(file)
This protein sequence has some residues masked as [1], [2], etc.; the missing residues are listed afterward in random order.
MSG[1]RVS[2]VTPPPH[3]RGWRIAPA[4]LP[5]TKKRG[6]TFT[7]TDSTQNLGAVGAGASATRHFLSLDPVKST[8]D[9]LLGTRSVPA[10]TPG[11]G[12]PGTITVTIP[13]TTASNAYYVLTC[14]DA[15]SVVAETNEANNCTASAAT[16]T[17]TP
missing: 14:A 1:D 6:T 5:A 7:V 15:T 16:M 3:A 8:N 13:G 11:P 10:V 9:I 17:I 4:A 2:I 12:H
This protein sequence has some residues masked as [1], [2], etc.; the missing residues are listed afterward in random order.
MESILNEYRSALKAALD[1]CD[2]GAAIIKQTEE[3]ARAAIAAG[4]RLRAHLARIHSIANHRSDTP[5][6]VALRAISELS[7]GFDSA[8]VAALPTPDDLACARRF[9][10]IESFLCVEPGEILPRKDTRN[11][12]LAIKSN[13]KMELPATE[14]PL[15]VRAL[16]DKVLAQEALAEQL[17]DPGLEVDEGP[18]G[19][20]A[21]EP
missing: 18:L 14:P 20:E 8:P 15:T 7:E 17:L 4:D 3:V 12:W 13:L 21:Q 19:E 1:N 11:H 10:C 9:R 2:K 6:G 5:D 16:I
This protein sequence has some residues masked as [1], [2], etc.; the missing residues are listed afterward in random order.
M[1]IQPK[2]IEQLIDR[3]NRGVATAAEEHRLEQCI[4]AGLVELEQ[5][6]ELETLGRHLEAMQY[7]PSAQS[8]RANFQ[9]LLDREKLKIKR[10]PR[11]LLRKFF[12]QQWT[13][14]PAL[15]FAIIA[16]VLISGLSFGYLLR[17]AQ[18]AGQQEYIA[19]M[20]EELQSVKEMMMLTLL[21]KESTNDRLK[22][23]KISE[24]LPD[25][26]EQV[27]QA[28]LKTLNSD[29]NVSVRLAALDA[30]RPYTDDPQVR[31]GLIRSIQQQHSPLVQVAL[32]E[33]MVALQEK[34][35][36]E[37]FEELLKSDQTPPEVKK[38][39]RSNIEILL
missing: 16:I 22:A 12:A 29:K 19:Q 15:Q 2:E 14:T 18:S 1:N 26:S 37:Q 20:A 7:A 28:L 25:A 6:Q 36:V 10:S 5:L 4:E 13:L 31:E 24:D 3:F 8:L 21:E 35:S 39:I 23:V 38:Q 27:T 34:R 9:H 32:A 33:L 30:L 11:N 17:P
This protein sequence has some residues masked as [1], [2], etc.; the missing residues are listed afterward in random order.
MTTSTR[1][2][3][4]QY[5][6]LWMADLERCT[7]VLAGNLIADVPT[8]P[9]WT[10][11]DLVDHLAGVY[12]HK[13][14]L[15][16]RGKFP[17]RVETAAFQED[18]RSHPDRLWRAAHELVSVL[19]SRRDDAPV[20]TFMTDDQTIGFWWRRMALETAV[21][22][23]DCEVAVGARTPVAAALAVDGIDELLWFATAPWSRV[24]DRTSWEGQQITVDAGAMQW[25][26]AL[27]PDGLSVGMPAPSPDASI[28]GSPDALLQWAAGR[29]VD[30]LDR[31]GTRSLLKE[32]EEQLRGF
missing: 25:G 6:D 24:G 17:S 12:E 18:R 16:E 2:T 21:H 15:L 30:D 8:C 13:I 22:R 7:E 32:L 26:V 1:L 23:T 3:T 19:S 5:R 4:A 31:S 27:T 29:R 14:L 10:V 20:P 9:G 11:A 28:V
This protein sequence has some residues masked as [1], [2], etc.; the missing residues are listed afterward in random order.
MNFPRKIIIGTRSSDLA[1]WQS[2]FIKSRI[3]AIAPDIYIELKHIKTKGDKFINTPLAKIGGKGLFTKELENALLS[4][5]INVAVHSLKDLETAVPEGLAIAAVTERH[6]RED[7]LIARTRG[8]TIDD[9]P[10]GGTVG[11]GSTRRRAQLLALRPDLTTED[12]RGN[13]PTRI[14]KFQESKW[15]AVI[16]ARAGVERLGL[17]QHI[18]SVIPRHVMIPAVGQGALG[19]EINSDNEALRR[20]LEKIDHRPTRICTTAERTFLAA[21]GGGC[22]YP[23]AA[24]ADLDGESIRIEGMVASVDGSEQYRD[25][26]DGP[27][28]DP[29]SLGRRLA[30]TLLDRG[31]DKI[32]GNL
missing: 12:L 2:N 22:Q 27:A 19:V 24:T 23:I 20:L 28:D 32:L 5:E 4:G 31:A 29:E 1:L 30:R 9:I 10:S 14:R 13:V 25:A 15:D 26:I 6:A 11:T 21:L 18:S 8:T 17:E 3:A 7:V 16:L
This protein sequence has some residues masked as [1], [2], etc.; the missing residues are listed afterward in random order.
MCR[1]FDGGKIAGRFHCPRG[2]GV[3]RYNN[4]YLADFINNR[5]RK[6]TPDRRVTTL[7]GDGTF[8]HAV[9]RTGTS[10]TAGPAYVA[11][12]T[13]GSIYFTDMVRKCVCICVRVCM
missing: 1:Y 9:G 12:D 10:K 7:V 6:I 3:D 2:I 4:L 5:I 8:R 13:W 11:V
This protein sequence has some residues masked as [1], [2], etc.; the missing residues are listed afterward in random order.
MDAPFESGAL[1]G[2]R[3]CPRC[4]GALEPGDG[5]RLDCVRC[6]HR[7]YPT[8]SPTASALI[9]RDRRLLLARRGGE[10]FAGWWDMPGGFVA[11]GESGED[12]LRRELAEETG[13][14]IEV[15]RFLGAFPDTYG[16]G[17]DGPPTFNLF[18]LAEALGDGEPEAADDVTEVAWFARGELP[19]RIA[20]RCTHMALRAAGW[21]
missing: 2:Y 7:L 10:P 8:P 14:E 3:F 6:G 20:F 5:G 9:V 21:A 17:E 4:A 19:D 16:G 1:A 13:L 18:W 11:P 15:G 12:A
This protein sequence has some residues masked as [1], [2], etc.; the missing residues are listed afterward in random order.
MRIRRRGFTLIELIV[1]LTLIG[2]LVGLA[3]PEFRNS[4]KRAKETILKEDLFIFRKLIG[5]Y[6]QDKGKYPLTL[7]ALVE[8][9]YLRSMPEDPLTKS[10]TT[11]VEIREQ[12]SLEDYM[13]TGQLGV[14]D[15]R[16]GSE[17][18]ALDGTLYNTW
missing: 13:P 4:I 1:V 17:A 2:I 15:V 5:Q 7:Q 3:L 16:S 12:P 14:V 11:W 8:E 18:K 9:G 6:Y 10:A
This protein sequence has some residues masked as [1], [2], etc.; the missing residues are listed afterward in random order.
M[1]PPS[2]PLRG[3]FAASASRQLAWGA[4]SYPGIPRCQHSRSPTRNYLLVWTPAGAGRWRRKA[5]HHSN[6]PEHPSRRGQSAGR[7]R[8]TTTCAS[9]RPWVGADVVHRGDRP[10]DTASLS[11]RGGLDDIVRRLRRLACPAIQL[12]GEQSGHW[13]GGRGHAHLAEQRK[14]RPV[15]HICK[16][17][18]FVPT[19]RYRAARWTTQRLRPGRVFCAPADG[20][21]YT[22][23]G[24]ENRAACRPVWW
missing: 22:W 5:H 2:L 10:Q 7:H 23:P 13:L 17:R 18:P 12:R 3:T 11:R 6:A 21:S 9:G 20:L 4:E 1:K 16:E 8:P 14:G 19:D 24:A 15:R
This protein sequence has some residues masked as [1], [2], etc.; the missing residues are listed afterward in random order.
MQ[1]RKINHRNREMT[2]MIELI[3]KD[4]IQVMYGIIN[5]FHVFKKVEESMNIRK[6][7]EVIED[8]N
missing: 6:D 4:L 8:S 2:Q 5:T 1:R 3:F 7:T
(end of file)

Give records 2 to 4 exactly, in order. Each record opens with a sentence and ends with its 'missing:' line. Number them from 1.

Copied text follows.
This protein sequence has some residues masked as [1], [2], etc.; the missing residues are listed afterward in random order.
MESILNEYRSALKAALD[1]CD[2]GAAIIKQTEE[3]ARAAIAAG[4]RLRAHLARIHSIANHRSDTP[5][6]VALRAISELS[7]GFDSA[8]VAALPTPDDLACARRF[9][10]IESFLCVEPGEILPRKDTRN[11][12]LAIKSN[13]KMELPATE[14]PL[15]VRAL[16]DKVLAQEALAEQL[17]DPGLEVDEGP[18]G[19][20]A[21]EP
missing: 18:L 14:P 20:E 8:P 15:T 7:E 17:L 4:D 3:V 12:W 13:L 21:Q 19:E 1:N 11:H 10:C 9:R 2:K 6:G 5:D 16:I
This protein sequence has some residues masked as [1], [2], etc.; the missing residues are listed afterward in random order.
M[1]IQPK[2]IEQLIDR[3]NRGVATAAEEHRLEQCI[4]AGLVELEQ[5][6]ELETLGRHLEAMQY[7]PSAQS[8]RANFQ[9]LLDREKLKIKR[10]PR[11]LLRKFF[12]QQWT[13][14]PAL[15]FAIIA[16]VLISGLSFGYLLR[17]AQ[18]AGQQEYIA[19]M[20]EELQSVKEMMMLTLL[21]KESTNDRLK[22][23]KISE[24]LPD[25][26]EQV[27]QA[28]LKTLNSD[29]NVSVRLAALDA[30]RPYTDDPQVR[31]GLIRSIQQQHSPLVQVAL[32]E[33]MVALQEK[34][35][36]E[37]FEELLKSDQTPPEVKK[38][39]RSNIEILL
missing: 16:I 22:A 12:A 29:K 19:Q 15:Q 2:E 14:T 18:S 1:N 26:S 37:Q 20:A 7:A 28:L 25:A 6:Q 36:V 10:S 5:L 4:E 13:L 31:E 24:D 3:F 8:L 21:E 35:S 39:I 23:V 38:Q 27:T 34:R 9:H 32:A 33:L 30:L 11:N 17:P
This protein sequence has some residues masked as [1], [2], etc.; the missing residues are listed afterward in random order.
MTTSTR[1][2][3][4]QY[5][6]LWMADLERCT[7]VLAGNLIADVPT[8]P[9]WT[10][11]DLVDHLAGVY[12]HK[13][14]L[15][16]RGKFP[17]RVETAAFQED[18]RSHPDRLWRAAHELVSVL[19]SRRDDAPV[20]TFMTDDQTIGFWWRRMALETAV[21][22][23]DCEVAVGARTPVAAALAVDGIDELLWFATAPWSRV[24]DRTSWEGQQITVDAGAMQW[25][26]AL[27]PDGLSVGMPAPSPDASI[28]GSPDALLQWAAGR[29]VD[30]LDR[31]GTRSLLKE[32]EEQLRGF
missing: 25:G 6:D 24:G 17:S 12:E 18:R 16:E 2:T 21:H 15:L 30:D 8:C 13:I 22:R 7:E 32:L 26:V 1:L 23:T 3:T 19:S 5:R 4:A 31:S 27:T 29:R 14:L 10:V 20:P 9:G 11:A 28:V